Unless you've been living under a rock for the last several years, you've heard about the Elf on the Shelf and how he descends on households with children throughout the month of December. But did you know that the Elf actually originated with a book authored by a mother and daughter duo to share a tradition they'd had in their house for years? Me neither. In fact, there's a lot we don't know about the meaning of Elf on the Shelf and how it became a household name.
In 2005, Carol Aebersold and her daughter, Chanda Bell, co-authored the book The Elf on the Shelf: A Christmas Tradition, which quickly grew legs of its own. Now the books are sold alongside an elf doll, and the two also produce a kit that can help you create various scenes for your adopted elf around your abode. A chair, booties and a swing are just a few of the props you can buy for your elf to make its magic come true in your home.
Lest you start to feel a little intimidated in the face of all the clever Elf on the Shelf ideas your friends or acquaintances are sharing on social media, Bell explains that the Elf on the Shelf started as a small, family holiday tradition in her own home when she was a child. In an interview with Romper, Bell explained, "My mom had an elf from childhood. From the second I can remember, my mom would tell us this was the elf from the North Pole."
Bell recalls she used to imagine what the North Pole might look like, and what the Elf was up to when he flew back to report to Santa every night. "It was the most magical think I could imagine," she says. In fact, the family elf was such a part of their yearly holiday that Bell was surprised to find out that the elf tradition her family had wasn't universal already. "When I was growing up I didn't realize other kids didn't have the elf in their homes!"
Bell was a middle school teacher for six years before taking time out to stay home and care for her kids. After a few years, she started working for her dad part time, which is when she saw the old Christmas Elf (literally sitting on a shelf) and had an idea. Her mom had been going through a tough time with an empty nest, and the idea to write a children's story was "something we could do together and to give my mom something else to think about."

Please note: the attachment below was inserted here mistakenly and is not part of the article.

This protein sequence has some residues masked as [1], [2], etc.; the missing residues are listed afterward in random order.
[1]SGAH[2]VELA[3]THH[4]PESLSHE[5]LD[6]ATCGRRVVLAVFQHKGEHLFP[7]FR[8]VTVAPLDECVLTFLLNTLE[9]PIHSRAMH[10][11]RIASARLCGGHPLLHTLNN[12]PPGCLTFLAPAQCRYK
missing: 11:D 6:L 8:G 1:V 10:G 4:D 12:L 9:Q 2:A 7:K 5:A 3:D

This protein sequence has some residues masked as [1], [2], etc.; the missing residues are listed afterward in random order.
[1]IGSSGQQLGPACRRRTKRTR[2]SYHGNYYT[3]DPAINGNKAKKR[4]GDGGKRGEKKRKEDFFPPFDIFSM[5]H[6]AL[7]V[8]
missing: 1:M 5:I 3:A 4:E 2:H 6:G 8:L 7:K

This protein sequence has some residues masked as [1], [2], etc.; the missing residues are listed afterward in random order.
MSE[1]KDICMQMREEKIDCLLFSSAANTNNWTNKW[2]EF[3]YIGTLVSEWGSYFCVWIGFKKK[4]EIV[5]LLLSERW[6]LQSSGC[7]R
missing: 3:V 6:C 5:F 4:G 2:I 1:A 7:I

Bell explains that she did think, "Maybe Santa will give us permission to share this story with the world," but little did they know that within a decade, the Elf on the Shelf would become a household tradition around the world, shared by celebrities like Gwen Stefani and Mark Wahlberg. In fact, it seems to be more uncommon to find families who have not adopted an elf and folded it into their holiday routine.
All the while, Bell's goal for the Elf remains the same. With writing The Elf on the Shelf: A Christmas Tradition, Bell and her mother hoped to remind families of the true values of the Christmas season: joy, hope, faith — and a little magic. They were also hoping to help parents and kids would interact in new ways, and it's safe to guess that there weren't too many kids looking for Elves participating in marshmallow snowball fights before the book was published!
But more than the international success, Bell says the stories she hears from families, especially those with kids with disabilities who particularly latch onto the magic of the Elf, is how she really values the success of Elf on the shelf and how it contributes to the magic of the season. "Moments like that, you realize how touching and how big this is."
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